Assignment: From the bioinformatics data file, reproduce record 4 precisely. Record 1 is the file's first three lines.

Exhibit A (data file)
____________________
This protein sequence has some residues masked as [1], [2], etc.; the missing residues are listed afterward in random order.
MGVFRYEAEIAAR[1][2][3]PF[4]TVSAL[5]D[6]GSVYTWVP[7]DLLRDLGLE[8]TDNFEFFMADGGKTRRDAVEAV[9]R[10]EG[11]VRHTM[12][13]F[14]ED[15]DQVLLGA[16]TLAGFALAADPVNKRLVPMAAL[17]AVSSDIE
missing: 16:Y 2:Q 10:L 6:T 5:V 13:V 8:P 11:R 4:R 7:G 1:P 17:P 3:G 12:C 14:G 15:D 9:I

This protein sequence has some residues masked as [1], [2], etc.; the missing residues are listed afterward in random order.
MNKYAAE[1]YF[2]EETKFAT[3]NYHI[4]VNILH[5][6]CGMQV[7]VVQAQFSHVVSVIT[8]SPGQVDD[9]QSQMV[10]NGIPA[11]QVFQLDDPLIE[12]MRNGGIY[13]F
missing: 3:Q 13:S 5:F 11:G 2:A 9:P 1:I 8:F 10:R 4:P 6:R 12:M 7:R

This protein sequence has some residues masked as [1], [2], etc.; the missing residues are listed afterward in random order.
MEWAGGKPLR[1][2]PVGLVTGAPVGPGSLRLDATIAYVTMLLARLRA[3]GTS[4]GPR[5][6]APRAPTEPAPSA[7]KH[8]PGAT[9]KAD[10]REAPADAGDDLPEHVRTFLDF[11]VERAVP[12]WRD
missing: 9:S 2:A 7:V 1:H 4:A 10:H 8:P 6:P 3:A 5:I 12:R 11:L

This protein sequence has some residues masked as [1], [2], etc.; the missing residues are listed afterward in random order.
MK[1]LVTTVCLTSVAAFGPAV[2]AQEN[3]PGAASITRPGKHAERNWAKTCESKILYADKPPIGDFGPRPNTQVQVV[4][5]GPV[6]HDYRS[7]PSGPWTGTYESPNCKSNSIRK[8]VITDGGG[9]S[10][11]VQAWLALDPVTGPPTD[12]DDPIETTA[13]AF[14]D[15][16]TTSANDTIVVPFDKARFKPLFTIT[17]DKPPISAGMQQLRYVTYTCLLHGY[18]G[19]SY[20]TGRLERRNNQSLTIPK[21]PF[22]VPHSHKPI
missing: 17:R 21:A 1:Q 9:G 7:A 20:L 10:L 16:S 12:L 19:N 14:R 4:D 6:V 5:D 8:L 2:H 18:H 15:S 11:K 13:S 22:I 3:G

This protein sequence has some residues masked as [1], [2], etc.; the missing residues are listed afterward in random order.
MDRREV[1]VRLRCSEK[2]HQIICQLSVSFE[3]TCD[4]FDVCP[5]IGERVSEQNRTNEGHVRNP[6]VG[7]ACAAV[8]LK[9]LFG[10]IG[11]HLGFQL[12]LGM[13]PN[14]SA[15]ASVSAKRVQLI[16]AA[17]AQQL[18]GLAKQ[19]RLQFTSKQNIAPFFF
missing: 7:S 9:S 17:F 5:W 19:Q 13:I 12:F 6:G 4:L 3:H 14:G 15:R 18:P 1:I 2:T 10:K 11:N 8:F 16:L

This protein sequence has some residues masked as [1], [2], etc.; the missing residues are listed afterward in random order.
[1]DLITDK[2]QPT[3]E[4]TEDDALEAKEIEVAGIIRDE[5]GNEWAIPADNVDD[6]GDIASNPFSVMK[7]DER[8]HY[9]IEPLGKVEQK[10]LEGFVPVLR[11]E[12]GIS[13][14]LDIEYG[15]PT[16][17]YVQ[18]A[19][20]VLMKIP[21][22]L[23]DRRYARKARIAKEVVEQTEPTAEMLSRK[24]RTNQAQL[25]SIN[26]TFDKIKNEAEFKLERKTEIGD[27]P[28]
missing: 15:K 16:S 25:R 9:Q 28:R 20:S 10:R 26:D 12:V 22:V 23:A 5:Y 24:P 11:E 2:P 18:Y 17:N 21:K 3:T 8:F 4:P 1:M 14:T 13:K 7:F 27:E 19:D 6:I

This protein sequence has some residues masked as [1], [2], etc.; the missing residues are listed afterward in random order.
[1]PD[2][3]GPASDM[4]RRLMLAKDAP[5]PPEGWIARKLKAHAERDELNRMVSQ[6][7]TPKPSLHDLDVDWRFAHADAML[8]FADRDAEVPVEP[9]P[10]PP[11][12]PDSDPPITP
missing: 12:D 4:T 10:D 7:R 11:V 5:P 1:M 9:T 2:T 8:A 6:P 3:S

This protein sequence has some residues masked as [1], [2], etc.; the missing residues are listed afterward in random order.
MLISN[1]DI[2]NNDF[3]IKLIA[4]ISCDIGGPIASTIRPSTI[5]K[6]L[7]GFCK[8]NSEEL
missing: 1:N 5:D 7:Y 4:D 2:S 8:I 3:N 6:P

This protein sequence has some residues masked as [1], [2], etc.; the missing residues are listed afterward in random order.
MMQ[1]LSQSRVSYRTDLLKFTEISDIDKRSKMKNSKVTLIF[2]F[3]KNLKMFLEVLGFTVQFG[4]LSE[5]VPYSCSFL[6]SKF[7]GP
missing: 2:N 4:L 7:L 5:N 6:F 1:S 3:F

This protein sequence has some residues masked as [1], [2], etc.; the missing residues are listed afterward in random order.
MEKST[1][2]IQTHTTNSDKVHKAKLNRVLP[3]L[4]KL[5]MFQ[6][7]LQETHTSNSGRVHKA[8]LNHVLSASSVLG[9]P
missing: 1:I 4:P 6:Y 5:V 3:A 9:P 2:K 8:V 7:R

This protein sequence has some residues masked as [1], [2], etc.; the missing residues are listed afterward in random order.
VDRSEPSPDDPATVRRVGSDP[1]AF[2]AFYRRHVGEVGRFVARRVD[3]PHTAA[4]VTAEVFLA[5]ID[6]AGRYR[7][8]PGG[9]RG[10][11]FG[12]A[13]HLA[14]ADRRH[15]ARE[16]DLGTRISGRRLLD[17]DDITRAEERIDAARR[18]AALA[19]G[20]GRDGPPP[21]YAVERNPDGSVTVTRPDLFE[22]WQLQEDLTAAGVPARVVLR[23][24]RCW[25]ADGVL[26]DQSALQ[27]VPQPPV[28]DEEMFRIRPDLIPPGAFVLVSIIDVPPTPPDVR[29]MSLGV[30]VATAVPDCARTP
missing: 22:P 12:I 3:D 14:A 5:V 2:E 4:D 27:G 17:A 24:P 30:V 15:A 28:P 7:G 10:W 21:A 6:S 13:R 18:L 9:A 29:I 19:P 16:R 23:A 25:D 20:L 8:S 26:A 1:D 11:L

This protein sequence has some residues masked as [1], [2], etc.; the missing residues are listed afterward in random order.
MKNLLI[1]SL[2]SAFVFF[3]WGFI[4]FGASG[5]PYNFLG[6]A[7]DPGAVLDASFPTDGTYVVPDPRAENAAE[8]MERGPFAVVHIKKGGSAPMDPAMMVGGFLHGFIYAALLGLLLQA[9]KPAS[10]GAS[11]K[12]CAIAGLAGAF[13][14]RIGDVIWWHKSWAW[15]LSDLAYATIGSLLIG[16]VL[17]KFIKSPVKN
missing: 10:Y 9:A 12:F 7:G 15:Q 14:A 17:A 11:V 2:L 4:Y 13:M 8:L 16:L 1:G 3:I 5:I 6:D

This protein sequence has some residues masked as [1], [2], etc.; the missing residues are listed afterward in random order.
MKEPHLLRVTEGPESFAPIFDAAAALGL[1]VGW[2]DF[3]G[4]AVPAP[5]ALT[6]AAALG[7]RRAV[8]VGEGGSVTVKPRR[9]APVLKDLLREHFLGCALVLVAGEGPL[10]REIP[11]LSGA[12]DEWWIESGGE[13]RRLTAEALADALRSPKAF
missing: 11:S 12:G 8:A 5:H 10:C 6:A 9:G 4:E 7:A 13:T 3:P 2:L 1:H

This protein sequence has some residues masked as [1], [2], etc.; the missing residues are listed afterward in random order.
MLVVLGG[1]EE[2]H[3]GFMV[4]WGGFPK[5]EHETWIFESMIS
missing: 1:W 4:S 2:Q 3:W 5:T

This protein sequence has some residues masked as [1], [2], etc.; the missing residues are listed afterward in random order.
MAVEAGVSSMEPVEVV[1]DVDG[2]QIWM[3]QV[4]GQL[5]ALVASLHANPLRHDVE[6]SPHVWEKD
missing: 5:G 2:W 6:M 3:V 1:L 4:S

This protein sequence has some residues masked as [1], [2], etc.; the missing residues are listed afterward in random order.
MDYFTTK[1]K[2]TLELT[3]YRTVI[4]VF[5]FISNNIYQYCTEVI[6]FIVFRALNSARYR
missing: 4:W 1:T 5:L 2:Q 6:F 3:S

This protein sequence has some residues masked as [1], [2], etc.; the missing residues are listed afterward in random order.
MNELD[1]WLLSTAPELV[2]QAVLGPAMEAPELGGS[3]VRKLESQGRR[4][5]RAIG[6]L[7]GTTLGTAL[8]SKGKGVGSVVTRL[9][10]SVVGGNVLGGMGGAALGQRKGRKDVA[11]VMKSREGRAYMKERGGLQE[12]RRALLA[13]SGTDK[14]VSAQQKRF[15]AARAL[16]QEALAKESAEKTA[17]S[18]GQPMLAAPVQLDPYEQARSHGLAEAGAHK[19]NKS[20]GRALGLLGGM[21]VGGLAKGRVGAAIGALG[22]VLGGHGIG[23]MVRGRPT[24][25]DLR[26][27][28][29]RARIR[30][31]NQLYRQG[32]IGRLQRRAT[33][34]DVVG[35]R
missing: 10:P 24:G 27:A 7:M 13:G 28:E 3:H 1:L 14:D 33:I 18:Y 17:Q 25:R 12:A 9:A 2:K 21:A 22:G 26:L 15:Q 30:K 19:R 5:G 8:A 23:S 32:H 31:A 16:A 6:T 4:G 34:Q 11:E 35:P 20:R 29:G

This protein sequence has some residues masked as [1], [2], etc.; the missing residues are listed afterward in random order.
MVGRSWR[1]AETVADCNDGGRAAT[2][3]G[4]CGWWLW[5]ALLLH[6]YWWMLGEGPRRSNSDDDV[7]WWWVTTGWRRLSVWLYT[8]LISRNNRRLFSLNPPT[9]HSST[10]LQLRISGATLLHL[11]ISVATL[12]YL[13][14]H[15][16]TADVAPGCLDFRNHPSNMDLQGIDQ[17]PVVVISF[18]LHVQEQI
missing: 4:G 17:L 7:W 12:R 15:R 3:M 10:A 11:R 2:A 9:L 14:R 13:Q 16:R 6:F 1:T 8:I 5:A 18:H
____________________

This protein sequence has some residues masked as [1], [2], etc.; the missing residues are listed afterward in random order.
MK[1]LVTTVCLTSVAAFGPAV[2]AQEN[3]PGAASITRPGKHAERNWAKTCESKILYADKPPIGDFGPRPNTQVQVV[4][5]GPV[6]HDYRS[7]PSGPWTGTYESPNCKSNSIRK[8]VITDGGG[9]S[10][11]VQAWLALDPVTGPPTD[12]DDPIETTA[13]AF[14]D[15][16]TTSANDTIVVPFDKARFKPLFTIT[17]DKPPISAGMQQLRYVTYTCLLHGY[18]G[19]SY[20]TGRLERRNNQSLTIPK[21]PF[22]VPHSHKPI
missing: 17:R 21:A 1:Q 9:G 7:A 20:L 10:L 16:S 12:L 19:N 14:R 4:D 6:V 5:D 8:L 2:H 18:H 15:S 11:K 13:S 22:I 3:G